The world has failed to slow the accelerating extinction crisis despite 17 years of national and international efforts since the great hopes raised at the 1992 Earth Summit in Rio de Janeiro.

The last big promise to act was in 2003, when government ministers from 123 countries committed to reduce the rate of biodiversity loss by 2010.

Experts convening an international meeting in South Africa this week agree that target will not be met next year, which is also the International Year of Biodiversity.

“It is hard to imagine a more important priority than protecting the ecosystem services underpinned by biodiversity,” said Georgina Mace of Imperial College in London, and vice chair of the international DIVERSITAS programme, a broad science-based collaborative.

“We will certainly miss the target for reducing the rate of biodiversity loss by 2010,” said Mace in a statement.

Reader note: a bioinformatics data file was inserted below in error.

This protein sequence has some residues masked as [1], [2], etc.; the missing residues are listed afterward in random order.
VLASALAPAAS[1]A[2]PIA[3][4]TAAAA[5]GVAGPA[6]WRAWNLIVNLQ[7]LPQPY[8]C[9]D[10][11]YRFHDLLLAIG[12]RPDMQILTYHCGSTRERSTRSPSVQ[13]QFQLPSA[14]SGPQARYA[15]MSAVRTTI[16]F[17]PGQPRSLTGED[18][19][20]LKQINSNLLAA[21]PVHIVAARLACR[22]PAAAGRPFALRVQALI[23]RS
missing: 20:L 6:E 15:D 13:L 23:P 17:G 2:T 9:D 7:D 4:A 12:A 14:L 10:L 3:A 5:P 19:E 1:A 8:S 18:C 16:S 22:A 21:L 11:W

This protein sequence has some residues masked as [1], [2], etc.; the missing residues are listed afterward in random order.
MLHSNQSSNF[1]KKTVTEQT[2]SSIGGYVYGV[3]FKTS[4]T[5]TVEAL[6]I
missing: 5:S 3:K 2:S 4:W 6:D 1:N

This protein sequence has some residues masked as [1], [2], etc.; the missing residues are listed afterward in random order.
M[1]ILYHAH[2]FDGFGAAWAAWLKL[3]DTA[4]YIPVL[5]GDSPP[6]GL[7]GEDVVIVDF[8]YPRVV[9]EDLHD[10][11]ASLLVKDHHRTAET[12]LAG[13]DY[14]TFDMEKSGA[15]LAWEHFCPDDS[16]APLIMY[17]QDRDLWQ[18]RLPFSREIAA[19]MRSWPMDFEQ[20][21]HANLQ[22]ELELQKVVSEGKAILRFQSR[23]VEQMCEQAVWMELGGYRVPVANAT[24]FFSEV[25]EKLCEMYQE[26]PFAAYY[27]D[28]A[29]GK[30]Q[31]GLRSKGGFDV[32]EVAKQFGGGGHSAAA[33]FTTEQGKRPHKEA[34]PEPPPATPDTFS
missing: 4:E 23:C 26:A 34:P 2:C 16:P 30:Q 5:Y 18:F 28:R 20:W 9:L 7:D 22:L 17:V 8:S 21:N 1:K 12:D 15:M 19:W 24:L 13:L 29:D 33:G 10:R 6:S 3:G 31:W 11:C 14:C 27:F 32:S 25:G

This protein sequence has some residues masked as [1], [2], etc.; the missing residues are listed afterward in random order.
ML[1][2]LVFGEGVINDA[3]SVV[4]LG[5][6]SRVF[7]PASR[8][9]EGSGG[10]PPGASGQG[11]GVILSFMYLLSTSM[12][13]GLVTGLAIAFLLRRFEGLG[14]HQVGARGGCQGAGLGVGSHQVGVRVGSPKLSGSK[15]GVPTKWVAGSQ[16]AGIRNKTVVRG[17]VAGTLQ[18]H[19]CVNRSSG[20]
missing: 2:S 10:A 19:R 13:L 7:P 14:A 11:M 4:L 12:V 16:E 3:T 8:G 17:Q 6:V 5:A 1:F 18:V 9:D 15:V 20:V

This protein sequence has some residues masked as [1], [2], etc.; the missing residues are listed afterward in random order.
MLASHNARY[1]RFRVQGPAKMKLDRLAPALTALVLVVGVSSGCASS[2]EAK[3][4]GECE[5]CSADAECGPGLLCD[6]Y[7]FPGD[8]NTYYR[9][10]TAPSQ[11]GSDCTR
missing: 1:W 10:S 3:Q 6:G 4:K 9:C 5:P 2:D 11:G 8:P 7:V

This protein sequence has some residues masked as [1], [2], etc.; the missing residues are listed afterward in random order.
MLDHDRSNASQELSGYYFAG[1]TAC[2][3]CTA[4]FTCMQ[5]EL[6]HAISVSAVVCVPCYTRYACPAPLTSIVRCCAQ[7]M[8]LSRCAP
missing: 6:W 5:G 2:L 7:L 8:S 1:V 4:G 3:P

Biodiversity is not just weird-looking animals and pretty birds. It is the diversity of life on Earth that comprises the ecosystems that provide vital services, including climate regulation, food, fibre, clean water and air.

By some estimates, 12,000 species go extinct every year, and the rate is accelerating. Akin to a cataclysmic asteroid, pollution, logging, over-exploitation, consumption, land use changes and engineering projects have produced the planet’s sixth great extinction of species.

Freshwater ecosystems may be the first collapse of one of Earth’s life support systems in 13,000 years. Species that live in lakes and rivers are vanishing four to six times faster than anywhere else on the planet, said Klement Tockner of the Leibniz-Institute of Freshwater Ecology and Inland Fisheries in Germany.

“There is clear and growing scientific evidence that we are on the verge of a major freshwater biodiversity crisis,” Tockner told IPS.

Some experts predict that by 2025, not a single Chinese river will reach the sea, except during floods, with tremendous effects on coastal fisheries in China. Worldwide, all 25 species of sturgeon and all species of the river dolphins are either extinct or facing extinction. The species remaining in the world’s great rivers like the Danube, Rhine, Hudson and Mekong are mostly non-native species, Tockner said.